The Russian Su-24 jet downed on Tuesday was hit by missile fire from Turkish aircraft as it flew a mission over Syria near the Turkish border, where the Russian air force has been bombing rebel targets.
Turkey said the plane had encroached on Turkish air space and was warned repeatedly to change course, but Russian officials said the plane was at no time over Turkey.
The crew ejected, and one pilot was shot dead by rebels as he parachuted to the ground. A Russian marine sent to recover the crew was also killed in an attack by rebels. Syrian state media reported the jet's second pilot had been rescued.
Russia's foreign ministry issued a protest over the incident to the Turkish ambassador in Moscow, according to a Russian foreign ministry source.
Speaking at a business event in Istanbul, Erdogan said Turkey had made a "huge effort" to prevent an incident like the downing of the Russian aircraft, but that the limits of its patience had been tested.
"We have no intention of escalating this incident. We are only defending our own security and the rights of our brothers," Erdogan said.
Turkey has been angered by Russian air strikes in Syria, particularly those near its border targeting Turkmens, who are Syrians of Turkish descent.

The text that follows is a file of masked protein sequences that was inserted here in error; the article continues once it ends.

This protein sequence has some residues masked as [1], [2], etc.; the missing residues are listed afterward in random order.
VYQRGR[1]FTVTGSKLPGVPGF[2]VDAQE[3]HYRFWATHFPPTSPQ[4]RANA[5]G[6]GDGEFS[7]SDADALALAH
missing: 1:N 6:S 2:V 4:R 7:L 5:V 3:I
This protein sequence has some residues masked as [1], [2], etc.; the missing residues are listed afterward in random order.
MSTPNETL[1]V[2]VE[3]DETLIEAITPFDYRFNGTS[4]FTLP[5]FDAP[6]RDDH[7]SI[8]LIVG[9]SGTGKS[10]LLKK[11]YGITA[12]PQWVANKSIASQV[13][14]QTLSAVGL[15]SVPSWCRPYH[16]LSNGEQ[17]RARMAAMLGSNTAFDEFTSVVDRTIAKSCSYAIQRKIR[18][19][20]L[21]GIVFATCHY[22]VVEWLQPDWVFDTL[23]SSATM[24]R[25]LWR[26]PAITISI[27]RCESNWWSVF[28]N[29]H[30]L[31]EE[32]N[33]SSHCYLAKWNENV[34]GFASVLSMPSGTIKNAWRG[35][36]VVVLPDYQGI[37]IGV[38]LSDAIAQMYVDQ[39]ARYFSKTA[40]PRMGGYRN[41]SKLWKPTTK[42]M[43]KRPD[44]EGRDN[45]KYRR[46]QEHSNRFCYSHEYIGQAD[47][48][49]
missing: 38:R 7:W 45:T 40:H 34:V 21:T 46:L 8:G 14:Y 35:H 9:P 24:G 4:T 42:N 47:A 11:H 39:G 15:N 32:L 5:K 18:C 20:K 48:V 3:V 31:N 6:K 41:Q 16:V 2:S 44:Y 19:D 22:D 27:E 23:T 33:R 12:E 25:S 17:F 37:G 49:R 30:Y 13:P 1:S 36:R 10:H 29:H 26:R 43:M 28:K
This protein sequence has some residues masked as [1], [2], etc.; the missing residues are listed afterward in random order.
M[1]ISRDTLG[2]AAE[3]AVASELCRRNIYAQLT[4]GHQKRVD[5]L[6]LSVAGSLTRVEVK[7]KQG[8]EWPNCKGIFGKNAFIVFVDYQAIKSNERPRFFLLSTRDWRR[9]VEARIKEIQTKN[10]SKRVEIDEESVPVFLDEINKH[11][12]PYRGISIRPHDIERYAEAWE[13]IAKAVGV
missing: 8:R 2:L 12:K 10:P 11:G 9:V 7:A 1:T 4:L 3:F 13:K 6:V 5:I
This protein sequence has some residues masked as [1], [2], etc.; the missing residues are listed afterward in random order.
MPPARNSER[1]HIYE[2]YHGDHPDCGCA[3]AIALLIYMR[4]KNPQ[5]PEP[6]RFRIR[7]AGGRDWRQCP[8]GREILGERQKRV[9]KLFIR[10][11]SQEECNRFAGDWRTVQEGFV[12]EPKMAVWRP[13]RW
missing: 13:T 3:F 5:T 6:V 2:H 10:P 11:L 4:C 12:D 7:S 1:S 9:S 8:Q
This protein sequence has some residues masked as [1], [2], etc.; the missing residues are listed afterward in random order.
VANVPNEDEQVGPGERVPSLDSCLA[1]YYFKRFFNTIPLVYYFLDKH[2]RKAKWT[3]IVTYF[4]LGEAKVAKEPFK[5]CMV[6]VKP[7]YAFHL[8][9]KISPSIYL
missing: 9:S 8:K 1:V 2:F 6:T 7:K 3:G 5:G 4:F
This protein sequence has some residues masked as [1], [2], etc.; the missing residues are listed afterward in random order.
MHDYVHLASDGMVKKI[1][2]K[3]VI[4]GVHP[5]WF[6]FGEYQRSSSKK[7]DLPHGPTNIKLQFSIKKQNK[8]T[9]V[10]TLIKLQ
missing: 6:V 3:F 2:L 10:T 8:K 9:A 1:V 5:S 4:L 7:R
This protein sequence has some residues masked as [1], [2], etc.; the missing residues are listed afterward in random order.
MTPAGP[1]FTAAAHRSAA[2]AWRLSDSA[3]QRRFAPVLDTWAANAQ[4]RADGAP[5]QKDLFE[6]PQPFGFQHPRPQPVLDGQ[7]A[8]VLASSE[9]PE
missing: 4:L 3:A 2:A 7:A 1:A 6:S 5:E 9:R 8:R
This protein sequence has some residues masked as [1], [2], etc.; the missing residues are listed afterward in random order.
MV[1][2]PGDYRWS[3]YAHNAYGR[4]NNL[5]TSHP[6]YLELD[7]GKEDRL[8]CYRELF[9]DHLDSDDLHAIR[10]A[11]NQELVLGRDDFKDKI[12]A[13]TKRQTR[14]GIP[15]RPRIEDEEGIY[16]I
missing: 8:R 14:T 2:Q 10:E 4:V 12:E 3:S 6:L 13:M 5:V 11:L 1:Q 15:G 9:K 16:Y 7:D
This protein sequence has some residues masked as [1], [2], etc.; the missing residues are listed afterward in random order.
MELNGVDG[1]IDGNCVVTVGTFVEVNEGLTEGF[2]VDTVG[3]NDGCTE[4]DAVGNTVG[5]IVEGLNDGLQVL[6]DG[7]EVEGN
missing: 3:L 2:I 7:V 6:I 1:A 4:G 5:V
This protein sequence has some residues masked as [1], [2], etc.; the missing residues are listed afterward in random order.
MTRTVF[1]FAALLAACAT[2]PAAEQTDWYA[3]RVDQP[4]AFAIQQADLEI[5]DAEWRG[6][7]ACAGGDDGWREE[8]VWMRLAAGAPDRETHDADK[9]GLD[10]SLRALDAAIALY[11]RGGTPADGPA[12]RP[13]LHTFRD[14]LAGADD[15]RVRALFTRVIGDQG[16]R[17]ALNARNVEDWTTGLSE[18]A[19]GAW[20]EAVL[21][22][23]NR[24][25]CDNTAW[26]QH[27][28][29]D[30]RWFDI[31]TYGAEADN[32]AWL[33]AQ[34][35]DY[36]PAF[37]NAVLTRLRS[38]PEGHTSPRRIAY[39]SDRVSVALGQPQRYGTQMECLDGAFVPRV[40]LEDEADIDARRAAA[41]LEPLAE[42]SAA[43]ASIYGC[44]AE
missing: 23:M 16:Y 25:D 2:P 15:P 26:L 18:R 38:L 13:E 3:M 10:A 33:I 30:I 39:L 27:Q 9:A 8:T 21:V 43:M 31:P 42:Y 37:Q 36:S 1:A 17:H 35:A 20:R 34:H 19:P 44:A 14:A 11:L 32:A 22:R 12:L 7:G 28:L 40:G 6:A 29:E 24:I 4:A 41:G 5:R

It had repeatedly warned Russia over air space violations and last week summoned the Russian ambassador to protest against the bombing of Turkmen villages.
Erdogan questioned how those Russian strikes squared with Moscow's assertion it is in Syria to combat Islamic State.
"It has been said that they were there to fight Daesh," he said, using an Arabic acronym for Islamic State.
"First of all, the Daesh terrorist organisation does not have a presence in this region of Latakia and the north where Turkmens are based. Let's not fool ourselves."
Russia and Turkey have important trade ties, and these could be affected in the fallout from the plane incident.
Russian Prime Minister Dmitry Medvedev called the downing of the aircraft a "senseless criminal act."
"The direct consequences could lead to our refusal to take part in a whole raft of important joint projects and Turkish companies losing their positions on the Russian market," Medvedev said in a statement.